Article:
Coding ABAP Like Java

In this blog-post I’d like to give a few insights on how we do ABAP programming at CQSE, which might be quite different than in most other ABAP development teams.

Normally, our programming language of choice at CQSE is Java for the most things—Teamscale’s backend as well as ConQAT are written in Java. But there is one component of Teamscale that is written in ABAP: This is the connector to an SAP ABAP system. The connector provides the functionality for the incremental retrieval of changed source code and also extracts further analysis data, e.g. test coverage, or results of the SAP Code Inspector, the common static analysis tool for ABAP, or some meta-data like the transport request numbers and descriptions.

When we started our own ABAP development, none of us was a pure ABAP programmer. At that time we wanted to code ABAP in a similar style as we did (and still do) in Java. Since the object-oriented concepts in both languages are quite similar, our assumption was that this should be possible in general. Now, about five years later, our experience is that this actually works very well. Of course, there are few rules to follow. Hence, over the years coding guidelines evolved from our development practice. This blog post describes the rules that we follow quite consequently now:

Use ABAP Development Tools for Eclipse (ADT)

Is there an alternative to ADT? Nobody would use Notepad to write Java… Seriously: refactoring capabilities (rename method!) as well as ABAP Doc comments are essential features for us. Thus SE80 is not an option.

Put Everything in Classes and Methods

Do not place functional code in programs (reports) or function groups/modules. As we come from Java, this is quite obvious. We use reports and function modules only if there is no other solution possible, e.g. for providing an RFC interface. And also in the rare cases where we had to leave the OO-world, these classical ABAP only serve as a proxy delegating to the actual implementation in a class.

Structure the Source Code by OO Concepts only

Especially, do not use includes. In our own codebase, there was only one exception: When we migrated our code from Z to /CQSE/ namespace, we wanted to keep the old Z programs as legacy interface for a while. Thus the Z programs just included the new /CQSE/ programs, we preferd this approach over code duplication.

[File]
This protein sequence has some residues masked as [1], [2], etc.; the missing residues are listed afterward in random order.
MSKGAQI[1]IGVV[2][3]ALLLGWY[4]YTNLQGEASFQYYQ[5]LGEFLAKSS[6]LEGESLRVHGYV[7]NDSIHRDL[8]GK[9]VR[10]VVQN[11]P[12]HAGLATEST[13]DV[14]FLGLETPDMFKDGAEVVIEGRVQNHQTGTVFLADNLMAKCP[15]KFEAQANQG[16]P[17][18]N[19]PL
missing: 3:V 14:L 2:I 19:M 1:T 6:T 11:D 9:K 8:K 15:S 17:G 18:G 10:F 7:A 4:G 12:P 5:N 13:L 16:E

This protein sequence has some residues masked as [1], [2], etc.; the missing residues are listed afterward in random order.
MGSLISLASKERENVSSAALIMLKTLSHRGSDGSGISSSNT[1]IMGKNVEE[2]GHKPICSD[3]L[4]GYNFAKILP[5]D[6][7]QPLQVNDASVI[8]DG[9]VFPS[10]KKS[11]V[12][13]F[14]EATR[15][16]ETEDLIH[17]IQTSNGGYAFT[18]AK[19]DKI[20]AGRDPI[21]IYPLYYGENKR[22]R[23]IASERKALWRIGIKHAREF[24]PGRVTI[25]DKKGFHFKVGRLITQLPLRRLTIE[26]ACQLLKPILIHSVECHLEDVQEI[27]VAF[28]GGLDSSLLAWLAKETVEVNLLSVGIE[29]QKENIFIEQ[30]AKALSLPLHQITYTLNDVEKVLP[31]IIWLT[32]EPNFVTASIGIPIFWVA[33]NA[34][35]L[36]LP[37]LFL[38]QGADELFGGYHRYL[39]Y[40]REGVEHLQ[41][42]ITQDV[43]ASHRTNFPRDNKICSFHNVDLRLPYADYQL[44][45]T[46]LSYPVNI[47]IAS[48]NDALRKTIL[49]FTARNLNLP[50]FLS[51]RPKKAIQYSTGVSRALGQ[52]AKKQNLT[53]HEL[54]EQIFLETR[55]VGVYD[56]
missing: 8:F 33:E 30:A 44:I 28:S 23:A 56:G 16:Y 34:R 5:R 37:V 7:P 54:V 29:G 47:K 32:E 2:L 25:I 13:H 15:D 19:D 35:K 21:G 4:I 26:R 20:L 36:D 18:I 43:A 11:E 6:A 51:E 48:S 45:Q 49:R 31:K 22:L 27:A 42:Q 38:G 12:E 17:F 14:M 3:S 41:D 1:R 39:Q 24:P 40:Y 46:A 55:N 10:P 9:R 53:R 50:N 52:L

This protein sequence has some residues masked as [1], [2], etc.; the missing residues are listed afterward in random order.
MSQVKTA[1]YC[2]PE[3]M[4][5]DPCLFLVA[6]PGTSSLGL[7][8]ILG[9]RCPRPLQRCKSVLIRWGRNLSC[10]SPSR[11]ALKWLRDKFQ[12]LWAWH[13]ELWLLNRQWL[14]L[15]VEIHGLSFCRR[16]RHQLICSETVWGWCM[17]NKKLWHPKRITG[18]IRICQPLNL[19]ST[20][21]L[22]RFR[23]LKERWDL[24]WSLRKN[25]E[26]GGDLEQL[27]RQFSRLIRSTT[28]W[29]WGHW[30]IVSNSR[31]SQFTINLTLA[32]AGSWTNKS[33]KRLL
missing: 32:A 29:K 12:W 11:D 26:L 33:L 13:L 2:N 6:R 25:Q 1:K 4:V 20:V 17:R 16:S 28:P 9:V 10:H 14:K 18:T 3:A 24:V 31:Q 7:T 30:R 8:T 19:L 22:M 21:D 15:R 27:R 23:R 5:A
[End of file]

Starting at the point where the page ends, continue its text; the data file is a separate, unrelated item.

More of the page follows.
Rules for Naming and Usage of Identifiers

In ABAP, it is common to use type prefixes in identifier names (Hungarian notation), e.g. lr_foo for a local variable of a reference type. This is completely unusual in Java and really hard to read if you’re not used to.

But the major problem is that it is difficult to keep the prefixes consistent, as in details the correct prefix is not always obvious: Consider for example the following questions: Should a local variable referencing to an object be named lr_foo or lo_foo? Does ls_bar point to a string or a structure? Does iv_input mean that the input parameter is of a (primitive) value type or that it is passed by value? Since this is confusing, our conventions are:

  1. No prefixes for variables. We don’t prefix variables, neither local nor member variables.
  2. Always use me-> or some_class=> when accessing member variables. We use this to make the variable scope clear, even without prefixes. In Java we don’t do this, but for Java the IDE (Eclipse) formats the identifiers in different fonts depending on the scope.
  3. Use prefixes for method parameters. ABAP knows—in contrast to Java—importing, exporting, changing and returning method parameter. Initially, we also used the parameters without any prefix, but this turned out to be not practical: as the method interface is defined separately from the method implementation, you typically don’t have the methods signature on your screen when reading a method’s implementation. Thus the prefixes i_, e_, c_, or r_ really help to instantly see, what a parameter is and if it is an importing, exporting, changing, or returning parametr. This is especially valuable for exporting and returning parameters to quickly locate what the method returns, thus instead for return you have to watch out for r_... to locate the return value.

Keep Method Calls Simple and Consistent

We strongly prefer to have methods with just input parameters and a returning parameter. We are using EXPORTING or CHANGE parameters with care. This helps to have a consistent and compact syntax for method calls like

instead of

We also avoid superfluous keywords such as in the above example EXPORTING or CALL METHOD (for static calls, the latter is obsolete syntax anyway).